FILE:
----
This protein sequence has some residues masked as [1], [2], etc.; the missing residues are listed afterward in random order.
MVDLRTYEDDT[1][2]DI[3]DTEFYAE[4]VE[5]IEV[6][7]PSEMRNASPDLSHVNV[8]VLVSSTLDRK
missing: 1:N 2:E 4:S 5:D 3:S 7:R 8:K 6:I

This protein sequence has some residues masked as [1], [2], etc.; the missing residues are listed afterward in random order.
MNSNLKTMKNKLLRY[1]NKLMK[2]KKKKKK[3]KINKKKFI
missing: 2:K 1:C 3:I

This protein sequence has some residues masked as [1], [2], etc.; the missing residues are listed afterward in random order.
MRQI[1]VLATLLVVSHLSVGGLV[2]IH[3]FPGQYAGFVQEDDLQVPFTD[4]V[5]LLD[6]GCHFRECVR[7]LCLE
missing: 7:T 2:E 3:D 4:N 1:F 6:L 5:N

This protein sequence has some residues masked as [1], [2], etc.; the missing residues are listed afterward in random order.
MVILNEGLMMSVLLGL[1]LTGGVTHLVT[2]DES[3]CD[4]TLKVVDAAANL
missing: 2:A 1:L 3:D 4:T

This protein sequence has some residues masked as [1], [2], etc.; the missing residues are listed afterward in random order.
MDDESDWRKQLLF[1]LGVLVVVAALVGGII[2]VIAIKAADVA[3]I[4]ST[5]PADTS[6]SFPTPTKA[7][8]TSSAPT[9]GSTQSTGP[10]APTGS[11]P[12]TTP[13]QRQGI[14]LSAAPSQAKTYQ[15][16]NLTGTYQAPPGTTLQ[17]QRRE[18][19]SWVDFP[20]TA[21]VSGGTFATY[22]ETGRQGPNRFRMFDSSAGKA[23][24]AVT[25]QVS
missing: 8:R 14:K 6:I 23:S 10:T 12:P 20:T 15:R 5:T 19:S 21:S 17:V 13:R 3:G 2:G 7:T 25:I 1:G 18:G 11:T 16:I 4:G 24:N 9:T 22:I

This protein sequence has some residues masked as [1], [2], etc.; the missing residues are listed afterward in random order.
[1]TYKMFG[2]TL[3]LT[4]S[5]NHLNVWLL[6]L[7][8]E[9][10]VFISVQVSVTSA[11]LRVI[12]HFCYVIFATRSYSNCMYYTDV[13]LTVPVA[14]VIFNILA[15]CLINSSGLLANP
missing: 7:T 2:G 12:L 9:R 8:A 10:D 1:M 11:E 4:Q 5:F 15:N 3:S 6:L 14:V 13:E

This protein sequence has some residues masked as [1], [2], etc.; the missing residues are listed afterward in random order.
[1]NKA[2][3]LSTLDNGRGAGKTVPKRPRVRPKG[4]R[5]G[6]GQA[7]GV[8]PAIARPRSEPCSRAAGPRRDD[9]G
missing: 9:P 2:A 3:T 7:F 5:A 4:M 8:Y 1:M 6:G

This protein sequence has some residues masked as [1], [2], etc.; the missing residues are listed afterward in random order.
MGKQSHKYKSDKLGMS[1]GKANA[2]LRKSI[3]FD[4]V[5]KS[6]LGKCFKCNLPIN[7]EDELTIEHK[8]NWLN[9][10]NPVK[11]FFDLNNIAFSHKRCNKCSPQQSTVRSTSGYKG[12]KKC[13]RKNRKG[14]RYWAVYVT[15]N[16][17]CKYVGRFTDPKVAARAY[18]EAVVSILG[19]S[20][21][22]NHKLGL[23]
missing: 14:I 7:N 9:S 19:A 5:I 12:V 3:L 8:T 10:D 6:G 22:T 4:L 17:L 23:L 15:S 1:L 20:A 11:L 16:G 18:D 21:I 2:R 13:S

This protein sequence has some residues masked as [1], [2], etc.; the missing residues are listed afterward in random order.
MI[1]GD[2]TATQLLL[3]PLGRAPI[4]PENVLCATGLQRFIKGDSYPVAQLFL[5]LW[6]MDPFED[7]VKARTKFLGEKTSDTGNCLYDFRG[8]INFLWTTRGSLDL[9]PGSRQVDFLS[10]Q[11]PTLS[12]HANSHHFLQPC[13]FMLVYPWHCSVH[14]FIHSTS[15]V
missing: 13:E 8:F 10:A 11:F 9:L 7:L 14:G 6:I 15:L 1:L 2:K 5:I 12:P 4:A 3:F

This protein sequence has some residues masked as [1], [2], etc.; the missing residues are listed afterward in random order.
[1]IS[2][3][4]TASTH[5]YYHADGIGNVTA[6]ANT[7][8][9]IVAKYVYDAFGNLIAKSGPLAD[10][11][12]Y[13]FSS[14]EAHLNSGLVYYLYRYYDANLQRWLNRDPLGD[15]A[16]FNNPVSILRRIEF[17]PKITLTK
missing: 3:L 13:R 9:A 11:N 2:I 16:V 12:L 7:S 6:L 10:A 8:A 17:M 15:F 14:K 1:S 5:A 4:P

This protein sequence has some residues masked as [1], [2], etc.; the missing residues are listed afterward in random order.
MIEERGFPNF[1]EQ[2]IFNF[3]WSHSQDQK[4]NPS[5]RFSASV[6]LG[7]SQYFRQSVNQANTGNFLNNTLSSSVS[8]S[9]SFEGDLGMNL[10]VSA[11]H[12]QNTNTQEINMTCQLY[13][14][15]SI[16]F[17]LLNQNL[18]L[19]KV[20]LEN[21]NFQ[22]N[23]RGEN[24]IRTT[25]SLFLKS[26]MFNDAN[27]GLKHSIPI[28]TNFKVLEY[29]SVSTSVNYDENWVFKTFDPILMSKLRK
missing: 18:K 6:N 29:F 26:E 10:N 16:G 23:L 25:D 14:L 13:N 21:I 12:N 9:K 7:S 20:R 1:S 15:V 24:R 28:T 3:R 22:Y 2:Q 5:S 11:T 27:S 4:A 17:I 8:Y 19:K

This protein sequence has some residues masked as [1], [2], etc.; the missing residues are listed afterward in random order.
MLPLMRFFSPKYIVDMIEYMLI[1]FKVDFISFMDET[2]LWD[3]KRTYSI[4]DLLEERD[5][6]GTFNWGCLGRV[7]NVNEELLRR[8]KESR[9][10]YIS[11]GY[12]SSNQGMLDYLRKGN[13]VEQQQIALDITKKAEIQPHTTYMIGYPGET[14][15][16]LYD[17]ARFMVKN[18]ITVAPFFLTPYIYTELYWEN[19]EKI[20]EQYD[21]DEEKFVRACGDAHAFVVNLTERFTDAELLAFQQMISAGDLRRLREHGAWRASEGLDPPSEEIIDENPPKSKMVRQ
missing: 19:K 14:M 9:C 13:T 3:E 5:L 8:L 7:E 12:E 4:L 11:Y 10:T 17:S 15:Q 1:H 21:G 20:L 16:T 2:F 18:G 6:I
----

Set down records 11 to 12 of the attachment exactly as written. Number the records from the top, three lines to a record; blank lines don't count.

This protein sequence has some residues masked as [1], [2], etc.; the missing residues are listed afterward in random order.
MIEERGFPNF[1]EQ[2]IFNF[3]WSHSQDQK[4]NPS[5]RFSASV[6]LG[7]SQYFRQSVNQANTGNFLNNTLSSSVS[8]S[9]SFEGDLGMNL[10]VSA[11]H[12]QNTNTQEINMTCQLY[13][14][15]SI[16]F[17]LLNQNL[18]L[19]KV[20]LEN[21]NFQ[22]N[23]RGEN[24]IRTT[25]SLFLKS[26]MFNDAN[27]GLKHSIPI[28]TNFKVLEY[29]SVSTSVNYDENWVFKTFDPILMSKLRK
missing: 18:K 6:N 29:F 26:E 10:N 16:G 23:L 25:D 14:L 13:N 21:I 12:N 9:K 7:S 20:R 1:S 15:V 24:R 28:T 3:R 22:Y 2:Q 5:S 11:T 27:S 4:A 17:I 8:Y 19:K

This protein sequence has some residues masked as [1], [2], etc.; the missing residues are listed afterward in random order.
MLPLMRFFSPKYIVDMIEYMLI[1]FKVDFISFMDET[2]LWD[3]KRTYSI[4]DLLEERD[5][6]GTFNWGCLGRV[7]NVNEELLRR[8]KESR[9][10]YIS[11]GY[12]SSNQGMLDYLRKGN[13]VEQQQIALDITKKAEIQPHTTYMIGYPGET[14][15][16]LYD[17]ARFMVKN[18]ITVAPFFLTPYIYTELYWEN[19]EKI[20]EQYD[21]DEEKFVRACGDAHAFVVNLTERFTDAELLAFQQMISAGDLRRLREHGAWRASEGLDPPSEEIIDENPPKSKMVRQ
missing: 19:K 14:M 9:C 13:T 3:E 5:L 8:L 7:E 12:E 4:L 11:Y 10:T 17:S 15:Q 1:H 21:G 20:L 16:T 2:F 18:G 6:I